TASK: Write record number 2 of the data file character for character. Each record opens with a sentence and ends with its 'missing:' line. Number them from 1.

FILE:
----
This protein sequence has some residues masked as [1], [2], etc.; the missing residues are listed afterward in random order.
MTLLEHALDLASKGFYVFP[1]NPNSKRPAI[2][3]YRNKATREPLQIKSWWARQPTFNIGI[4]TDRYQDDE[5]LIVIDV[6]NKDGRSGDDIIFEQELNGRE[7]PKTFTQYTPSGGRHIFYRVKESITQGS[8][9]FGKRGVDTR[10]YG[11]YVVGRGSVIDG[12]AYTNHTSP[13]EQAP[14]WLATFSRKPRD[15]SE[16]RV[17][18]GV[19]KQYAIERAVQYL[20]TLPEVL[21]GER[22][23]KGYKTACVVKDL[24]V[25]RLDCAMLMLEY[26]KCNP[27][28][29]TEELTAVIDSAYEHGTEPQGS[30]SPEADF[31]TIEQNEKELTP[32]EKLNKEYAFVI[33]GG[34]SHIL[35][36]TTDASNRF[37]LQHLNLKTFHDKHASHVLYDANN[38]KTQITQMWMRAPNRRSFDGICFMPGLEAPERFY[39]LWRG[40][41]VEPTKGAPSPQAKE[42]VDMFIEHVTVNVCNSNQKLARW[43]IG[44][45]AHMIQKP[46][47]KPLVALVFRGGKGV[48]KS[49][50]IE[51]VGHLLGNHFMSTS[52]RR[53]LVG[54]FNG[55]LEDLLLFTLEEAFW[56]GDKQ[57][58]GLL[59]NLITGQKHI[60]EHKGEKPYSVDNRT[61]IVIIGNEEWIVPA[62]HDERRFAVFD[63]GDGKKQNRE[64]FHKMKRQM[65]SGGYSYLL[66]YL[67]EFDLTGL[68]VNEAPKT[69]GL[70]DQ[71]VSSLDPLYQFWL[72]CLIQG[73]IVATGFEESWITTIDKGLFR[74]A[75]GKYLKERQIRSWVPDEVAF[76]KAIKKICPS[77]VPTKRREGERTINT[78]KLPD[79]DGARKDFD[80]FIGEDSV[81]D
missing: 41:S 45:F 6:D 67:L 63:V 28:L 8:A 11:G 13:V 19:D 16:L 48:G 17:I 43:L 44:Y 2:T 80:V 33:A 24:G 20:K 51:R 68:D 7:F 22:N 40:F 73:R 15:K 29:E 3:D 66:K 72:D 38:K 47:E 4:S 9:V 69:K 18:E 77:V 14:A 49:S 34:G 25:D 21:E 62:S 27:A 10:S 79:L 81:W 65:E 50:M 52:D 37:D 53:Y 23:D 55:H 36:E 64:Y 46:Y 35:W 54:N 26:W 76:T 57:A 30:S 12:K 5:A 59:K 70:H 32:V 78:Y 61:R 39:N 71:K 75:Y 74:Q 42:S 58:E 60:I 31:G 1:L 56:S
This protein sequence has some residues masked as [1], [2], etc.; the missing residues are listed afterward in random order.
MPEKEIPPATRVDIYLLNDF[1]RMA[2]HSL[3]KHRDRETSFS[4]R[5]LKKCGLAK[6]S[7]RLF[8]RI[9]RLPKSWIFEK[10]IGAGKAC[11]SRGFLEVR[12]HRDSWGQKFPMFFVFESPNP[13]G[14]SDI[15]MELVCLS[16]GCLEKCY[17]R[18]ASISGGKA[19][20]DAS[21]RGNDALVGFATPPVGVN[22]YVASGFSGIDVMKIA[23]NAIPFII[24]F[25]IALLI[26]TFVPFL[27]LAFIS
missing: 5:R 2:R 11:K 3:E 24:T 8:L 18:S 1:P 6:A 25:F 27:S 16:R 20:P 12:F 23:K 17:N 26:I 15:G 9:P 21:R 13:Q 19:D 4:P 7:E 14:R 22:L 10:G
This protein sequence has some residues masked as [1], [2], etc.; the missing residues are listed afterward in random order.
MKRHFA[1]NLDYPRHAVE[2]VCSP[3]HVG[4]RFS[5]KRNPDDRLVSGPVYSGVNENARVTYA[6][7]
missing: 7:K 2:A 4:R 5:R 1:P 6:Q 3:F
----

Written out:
This protein sequence has some residues masked as [1], [2], etc.; the missing residues are listed afterward in random order.
MPEKEIPPATRVDIYLLNDF[1]RMA[2]HSL[3]KHRDRETSFS[4]R[5]LKKCGLAK[6]S[7]RLF[8]RI[9]RLPKSWIFEK[10]IGAGKAC[11]SRGFLEVR[12]HRDSWGQKFPMFFVFESPNP[13]G[14]SDI[15]MELVCLS[16]GCLEKCY[17]R[18]ASISGGKA[19][20]DAS[21]RGNDALVGFATPPVGVN[22]YVASGFSGIDVMKIA[23]NAIPFII[24]F[25]IALLI[26]TFVPFL[27]LAFIS
missing: 5:R 2:R 11:K 3:E 24:T 8:L 18:S 1:P 6:A 25:F 27:S 16:R 20:P 12:F 23:K 17:N 26:I 15:G 9:P 21:R 13:Q 19:D 4:P 7:E 14:R 22:L 10:G